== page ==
There’s no better way to wake a camp of hunters with the deep crack of a 338 win mag being sighted in at 6.30 am. A couple of shots and a couple of clicks and we were ready to rock n’ roll. We were also accompanied by Ace and William our tracker and respective skinner for the hunt.
The Cruiser ambled up the mountain as we were going to hunt a property down the road. We pulled up to the boundary gate I noticed the grass was higher than the fence; this was going to be an added challenge just trying to see over the grass. We start glassing the hill face from the vehicle which has acacia trees and brush covering it in patches.
I get excited and elbow Shaun when I spot the rusty red coloured Impala ewes feeding out in the open, I was wrapped but we were after a Kudu Bull, the majestic King of these hills. With the sun starting to warm up we used the cover of the trees and skin up halfway up a hillside and glass the facing hill.
We spot a Nyala bull however he is partially hidden by the brush and there’s no point in putting in stalk as we spot two Kudu cows with a calf in tow. We follow the cows across the hill waiting for a bull to appear, another cow is spotted on the ridgeline and again we comb the brush waiting to see a bull but it was not meant to be.
The Impala herd had now moved towards us, it was tempting to look for a monster ram, instead, we headed back to the vehicle and crossed a dirt track into a neighbouring property.
The morning was now turning into afternoon, there was no movement on either side of the vehicle as we travelled down the farm track and exited the property. We head back to camp where the air was soaked with the scent of freshly baked bread over coals and a hot lunch awaited.
Shaun plans the afternoon hunt as time is ticking and he wants to get onto a Kudu, again we head out in the same direction to check a property on the opposite side of the main road. The grass isn’t as thick on this block as cattle have been pushed through, there’s an abandoned farmhouse which has seen better days.
We are following the cattle fence into what appears to be a 180-degree enormous valley, with several gullies choked with brush and lightly timbered. We crawl out of the Cruiser and take up some glassing positions, three sets of binos are canvassing the vast expanse of greens, yellows and greys. It felt like I was glassing for Sambar back home, searching for the ivory tip or glimpse of movement on the edge of a clearing.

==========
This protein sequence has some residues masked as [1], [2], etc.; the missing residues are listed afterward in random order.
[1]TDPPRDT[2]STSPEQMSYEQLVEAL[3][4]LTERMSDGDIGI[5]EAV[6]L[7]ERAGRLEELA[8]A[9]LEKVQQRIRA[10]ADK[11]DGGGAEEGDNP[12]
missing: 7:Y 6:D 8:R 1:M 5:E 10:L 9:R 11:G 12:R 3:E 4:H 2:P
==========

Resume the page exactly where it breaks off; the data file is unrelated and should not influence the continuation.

I head off to the right side of the valley and I hiss to Shaun to come and look, Kudu cows. I haven’t even finished my sentence and he has Ace sitting at the look-out point, there’s a Kudu Bull. We turn the Cruiser around and tear down the shoulder of the hill to close the gap enough to put in a stalk, every bovine on the property must have been standing in our way on the track staring blankly at us and taking all the time to amble off the track.
Jumping out of the Cruiser we are quickly, yet carefully moving through the brush and thorns. Thorns are everywhere in this part of South Africa and they tear through everything. We are crouching behind a bush, and the bull is right in front of us, Shaun sets up the sticks and I get in position.
“He is right in front” whispers Shaun, all I can see is what I think is a part of a horn and nothing else. I think to myself where are the jungle drums coming from at this point? No drums, that was my heart pounding in my ears. I had to calm myself down and I still couldn’t see any Kudu.
We inch forward on hands and knees trying to avoid dried out, brittle inch long thorns positioned to pierce flesh. Off to the side, Shaun spots another Kudu bull, while the first bull is now servicing a cow. To give you an idea how thick the bush becomes I could not see any of this occur from 80 or so meters away.
The sticks are set on the second bull and I can see him now on the move. I spot him in the scope and chase him through an opening and not comfortable with the shot I swing ahead of him to another clear as he begins to speed up I squeeze the trigger and he continues to run.
I was confident with the shot and Shaun is beaming with a smile, let’s go and find him. Within 30 meters of where the bull was running, we can see the Majestic King. What a spectacular animal, he was an old bull past his prime and exceptionally wide.
There were so many cattle ticks crawling all over the bull they almost lifted the bull and walked away with him. We were all ecstatic, it was around 4 pm and Shaun turns to me and says let’s keep hunting, hell yea!
The light is fading and we have crossed two valleys before we start glassing again. Within minutes we spot three brown blotches on the hillside, a bachelor herd of Nyala bulls. I grab the rifle and we are racing on foot down a hill to get within shooting range.
To our surprise, an old Nyala bull is standing under a tree below us. He starts to trot up the hill to the cover of the choked bush, I fire and the shot is just in front of him. Standing on my toes I take a second shot and it is a solid hit to the Bull. We look at each other and can’t believe in an afternoon we have managed to hunt the King of the hills a Kudu bull and the Joker of the hills a Nyala Bull.
The recovery of the bull was an adventure in itself, using a body bag, the torch on my phone to negotiate the long grass and hidden boulders and finally the winch on the Cruiser to haul the bull out of a dry creek bed. Two of the three spiral horn antelope of the area are in the bag at the end of one day.